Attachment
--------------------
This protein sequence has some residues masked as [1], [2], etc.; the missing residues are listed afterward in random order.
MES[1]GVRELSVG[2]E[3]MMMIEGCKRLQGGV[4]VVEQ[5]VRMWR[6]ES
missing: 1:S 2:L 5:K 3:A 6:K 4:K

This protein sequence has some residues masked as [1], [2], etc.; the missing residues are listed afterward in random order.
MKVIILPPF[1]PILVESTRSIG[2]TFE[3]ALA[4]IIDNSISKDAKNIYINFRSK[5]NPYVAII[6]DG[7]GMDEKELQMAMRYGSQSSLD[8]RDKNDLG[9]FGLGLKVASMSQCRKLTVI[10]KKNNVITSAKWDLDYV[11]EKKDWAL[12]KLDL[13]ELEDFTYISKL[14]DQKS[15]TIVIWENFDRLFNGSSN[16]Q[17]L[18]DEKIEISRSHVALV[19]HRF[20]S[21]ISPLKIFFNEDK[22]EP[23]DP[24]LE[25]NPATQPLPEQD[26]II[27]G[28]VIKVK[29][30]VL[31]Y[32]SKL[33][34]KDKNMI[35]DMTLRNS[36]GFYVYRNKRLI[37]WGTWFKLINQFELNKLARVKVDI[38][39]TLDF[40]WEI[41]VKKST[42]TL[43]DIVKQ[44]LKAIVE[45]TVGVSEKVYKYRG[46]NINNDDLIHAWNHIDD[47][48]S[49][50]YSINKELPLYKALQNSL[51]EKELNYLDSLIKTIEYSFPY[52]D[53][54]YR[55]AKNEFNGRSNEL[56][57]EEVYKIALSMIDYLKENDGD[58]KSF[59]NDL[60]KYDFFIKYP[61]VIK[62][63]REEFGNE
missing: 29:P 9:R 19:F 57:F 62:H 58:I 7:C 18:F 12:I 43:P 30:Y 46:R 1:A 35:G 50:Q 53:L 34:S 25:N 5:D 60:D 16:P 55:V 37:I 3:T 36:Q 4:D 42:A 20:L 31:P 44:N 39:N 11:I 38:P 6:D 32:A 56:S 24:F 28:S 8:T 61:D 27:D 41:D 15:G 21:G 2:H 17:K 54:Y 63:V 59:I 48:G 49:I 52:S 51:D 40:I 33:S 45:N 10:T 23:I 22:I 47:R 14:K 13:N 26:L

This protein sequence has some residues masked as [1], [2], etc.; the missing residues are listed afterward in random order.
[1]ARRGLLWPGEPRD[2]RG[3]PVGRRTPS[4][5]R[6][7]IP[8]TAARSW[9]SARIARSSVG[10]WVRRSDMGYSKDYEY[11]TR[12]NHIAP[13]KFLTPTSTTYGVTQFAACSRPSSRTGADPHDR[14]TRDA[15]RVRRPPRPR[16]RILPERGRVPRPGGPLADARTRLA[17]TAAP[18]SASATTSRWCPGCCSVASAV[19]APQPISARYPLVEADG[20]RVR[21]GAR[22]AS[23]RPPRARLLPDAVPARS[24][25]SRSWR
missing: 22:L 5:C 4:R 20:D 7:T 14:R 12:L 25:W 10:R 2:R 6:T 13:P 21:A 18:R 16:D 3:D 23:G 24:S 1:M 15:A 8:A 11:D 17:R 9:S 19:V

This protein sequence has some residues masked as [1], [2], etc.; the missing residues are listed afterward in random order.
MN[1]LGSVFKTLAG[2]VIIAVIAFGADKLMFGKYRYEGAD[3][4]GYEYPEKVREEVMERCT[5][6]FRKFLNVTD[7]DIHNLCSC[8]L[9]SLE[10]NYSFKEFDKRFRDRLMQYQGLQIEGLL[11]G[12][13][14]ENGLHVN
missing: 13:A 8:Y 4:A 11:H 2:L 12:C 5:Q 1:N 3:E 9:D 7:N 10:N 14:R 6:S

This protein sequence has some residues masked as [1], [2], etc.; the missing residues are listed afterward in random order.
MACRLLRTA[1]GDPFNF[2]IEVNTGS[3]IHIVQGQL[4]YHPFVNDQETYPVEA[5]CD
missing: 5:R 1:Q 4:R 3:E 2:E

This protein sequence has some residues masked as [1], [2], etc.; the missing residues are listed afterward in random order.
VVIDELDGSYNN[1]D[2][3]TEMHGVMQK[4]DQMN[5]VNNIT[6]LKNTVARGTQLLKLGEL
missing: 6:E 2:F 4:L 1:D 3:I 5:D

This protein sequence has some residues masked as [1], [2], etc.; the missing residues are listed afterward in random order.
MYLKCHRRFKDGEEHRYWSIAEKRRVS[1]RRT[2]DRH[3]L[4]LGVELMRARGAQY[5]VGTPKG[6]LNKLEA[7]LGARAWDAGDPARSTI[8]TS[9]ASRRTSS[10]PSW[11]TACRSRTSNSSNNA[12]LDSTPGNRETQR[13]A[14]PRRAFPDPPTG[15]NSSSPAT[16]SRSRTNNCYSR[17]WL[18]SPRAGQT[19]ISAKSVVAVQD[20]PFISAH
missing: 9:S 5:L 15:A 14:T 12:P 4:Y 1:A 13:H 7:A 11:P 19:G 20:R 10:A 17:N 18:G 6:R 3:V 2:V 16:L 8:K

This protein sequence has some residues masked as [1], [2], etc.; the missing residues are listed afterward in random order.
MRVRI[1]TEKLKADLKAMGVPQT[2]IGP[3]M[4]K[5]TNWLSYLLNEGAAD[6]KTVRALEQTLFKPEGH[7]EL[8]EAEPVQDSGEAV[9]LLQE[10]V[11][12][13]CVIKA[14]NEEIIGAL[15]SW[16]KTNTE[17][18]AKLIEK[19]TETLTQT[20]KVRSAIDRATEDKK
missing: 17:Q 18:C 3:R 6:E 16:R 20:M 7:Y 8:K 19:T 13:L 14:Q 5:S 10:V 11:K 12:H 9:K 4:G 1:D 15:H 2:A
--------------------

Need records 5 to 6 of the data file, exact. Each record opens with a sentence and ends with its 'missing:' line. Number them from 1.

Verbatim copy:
This protein sequence has some residues masked as [1], [2], etc.; the missing residues are listed afterward in random order.
MACRLLRTA[1]GDPFNF[2]IEVNTGS[3]IHIVQGQL[4]YHPFVNDQETYPVEA[5]CD
missing: 5:R 1:Q 4:R 3:E 2:E

This protein sequence has some residues masked as [1], [2], etc.; the missing residues are listed afterward in random order.
VVIDELDGSYNN[1]D[2][3]TEMHGVMQK[4]DQMN[5]VNNIT[6]LKNTVARGTQLLKLGEL
missing: 6:E 2:F 4:L 1:D 3:I 5:D